What About Intentional Communities?
This article appeared in Spirituality & Health magazine's September/October 2018 issue, in Paul Sutherland's Heart of Money column.
Q: Have you ever experienced an intentional community that works?
A: I lived in what would be considered an intentional community from age 18 to 25. About 85 people lived together on 365 acres of rural farmland with the mission of living a sustainable spiritual life that revolved around educating children, mostly children of the community members. We were young, and many people came and went over those years. During my seven years there, many members got married, had their first children, and shared the emotional storms typical of 20- to 30-year-olds: leaving parents, graduating, and failing in relationships. We felt raw from the shit going on in the world—Vietnam, inflation, unemployment, racism, environmental apathy—and we realized that drugs, sex, alcohol, and such did little to fill the pain and emptiness inside. So we learned to meditate, to pray, and to sing.
The community lost steam and the acres were sold after the married founder was caught in an affair with a younger community member, who was also married with young children. My roommate and I were among the last to leave. Shortly after we disbanded, for comfort I read The Different Drum, a book about communities by M. Scott Peck (The Road Less Traveled), who pointed out that communities are not a place but a group of people. I took that to mean that our community should not end just because we lost our place, but I wondered if that proved true now that we had.
About 20 years later, a fellow community member remarried and invited many of us to the wedding—and I realized we were in fact a community. Maybe not for all of us, but for most, coming back together felt as if no time had passed in terms of our care, love, and acceptance of each other. Of course, we had some wrinkles—divorces, new kids—and some had kids out of college and even with real jobs. What struck me then, and I still believe today, is that any one of the first 40 community members who came to mind would do what was in their power to help if I asked for a favor—even though I may not have chatted with them in 30 years. I believe this community still accepts me as I am. So I think those seven years worked for me.
I think the community worked because of a few key things:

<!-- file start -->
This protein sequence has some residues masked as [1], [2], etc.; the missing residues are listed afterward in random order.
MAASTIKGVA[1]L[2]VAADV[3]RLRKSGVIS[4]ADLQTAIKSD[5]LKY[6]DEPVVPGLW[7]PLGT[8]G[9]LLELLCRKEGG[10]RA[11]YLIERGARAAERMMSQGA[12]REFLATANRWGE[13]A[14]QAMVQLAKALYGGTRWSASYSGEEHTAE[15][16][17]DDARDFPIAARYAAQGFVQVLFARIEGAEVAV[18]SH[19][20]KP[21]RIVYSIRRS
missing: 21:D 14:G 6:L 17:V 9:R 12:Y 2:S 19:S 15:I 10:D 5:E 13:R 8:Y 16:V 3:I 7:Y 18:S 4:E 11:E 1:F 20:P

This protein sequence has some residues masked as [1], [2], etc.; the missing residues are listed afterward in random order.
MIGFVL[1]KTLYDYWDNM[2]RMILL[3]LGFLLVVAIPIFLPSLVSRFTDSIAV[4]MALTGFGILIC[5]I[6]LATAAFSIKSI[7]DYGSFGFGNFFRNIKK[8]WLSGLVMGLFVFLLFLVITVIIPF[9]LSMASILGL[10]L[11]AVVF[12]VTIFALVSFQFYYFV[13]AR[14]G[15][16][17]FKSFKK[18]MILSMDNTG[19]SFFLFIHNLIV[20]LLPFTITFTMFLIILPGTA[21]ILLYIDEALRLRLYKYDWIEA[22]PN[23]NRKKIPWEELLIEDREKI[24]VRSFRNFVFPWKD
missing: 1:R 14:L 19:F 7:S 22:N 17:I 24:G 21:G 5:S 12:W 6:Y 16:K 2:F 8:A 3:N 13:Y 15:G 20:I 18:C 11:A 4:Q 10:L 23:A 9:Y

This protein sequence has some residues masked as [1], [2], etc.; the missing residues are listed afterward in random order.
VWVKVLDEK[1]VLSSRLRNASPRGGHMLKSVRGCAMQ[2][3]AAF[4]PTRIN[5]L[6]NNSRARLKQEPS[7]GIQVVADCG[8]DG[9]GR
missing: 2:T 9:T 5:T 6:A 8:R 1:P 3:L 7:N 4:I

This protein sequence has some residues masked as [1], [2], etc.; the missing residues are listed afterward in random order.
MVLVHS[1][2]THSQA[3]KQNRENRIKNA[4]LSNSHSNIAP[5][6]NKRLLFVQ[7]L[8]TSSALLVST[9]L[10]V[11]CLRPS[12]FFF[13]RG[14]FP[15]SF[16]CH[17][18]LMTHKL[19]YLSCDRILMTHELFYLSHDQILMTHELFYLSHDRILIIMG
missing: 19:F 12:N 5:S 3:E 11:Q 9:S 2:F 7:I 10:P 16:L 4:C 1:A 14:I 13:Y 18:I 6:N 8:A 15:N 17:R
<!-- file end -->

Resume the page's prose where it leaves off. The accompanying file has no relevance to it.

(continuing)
We were selective and ruthless about who we let in.
We prohibited drugs and alcohol on the acres.
We expected members to keep commitments—or get out!
One time, a tall, lanky, handy guy named “Walkin” walked into the community. He fit right in and was good at fixing things, so we gave him the rotating job of making breakfast for the 80 community members before the Saturday community work event. We all had different jobs during the week, but on Saturday we came together to do a “work/project” together on the farm. Sometimes it was just fun, like a snowball fight. Other times it might be collecting maple syrup. Whatever it was that Saturday, Walkin didn’t show up to cook, so we all worked together to get the breakfast out. Then Walkin walked in around 8:00 and said, “Ya know, man, I was having the best dream, just the best dream, so I stayed in bed for the dream.” Walkin was walked out the next day.
In our lives, we create our own communities—communities often based on connection, trust, dependability, and happiness. The cool thing about communities is that we can choose whom we want to hang with or depend on. I have found there is a rawness to life when you choose to accept your fellow travelers. I want my fellow community members to be happy people who accept even “tragedies” with grace and without drama. Relationships work for me with semi-well- adjusted, resilient people who don’t melt down with “Oh, woe is me” or curl up in the fetal position because someone dies, divorces, doesn’t call us back, gets elected, or finds out they have cancer or are growing old. We accept our warts, our life experiences, and those of our friends.
So, in my opinion, we all have communities. I think it is logical to take responsibility for whom we let in to our community and to be intentional about it. I don’t think geography is part of the equation. I travel like crazy, and my community members are as far away as Norway, Maui, Kampala, and Belfountain, South Africa.
M. Scott Peck wrote that communities work when they let members come and go, without judgment. I agree. We shouldn’t look at those who leave as failures, whether they were asked to leave or left on their own. We can just allow anyone who is self-absorbed or annoyingly hyperfocused on the new guy in Washington to drive away from our community.
If you’re looking for a geographic community, my suggestion would be to visit some of them. Live as a guest for a month, or 12, and see if you feel that you’re flourishing, useful, and happy. If you are not blooming, allow yourself to move along. You might feel like a rolling stone after a while, and your friends might say, “A rolling stone gathers no moss!” But tell them, “The stone gets polished.”
-- Paul H. Sutherland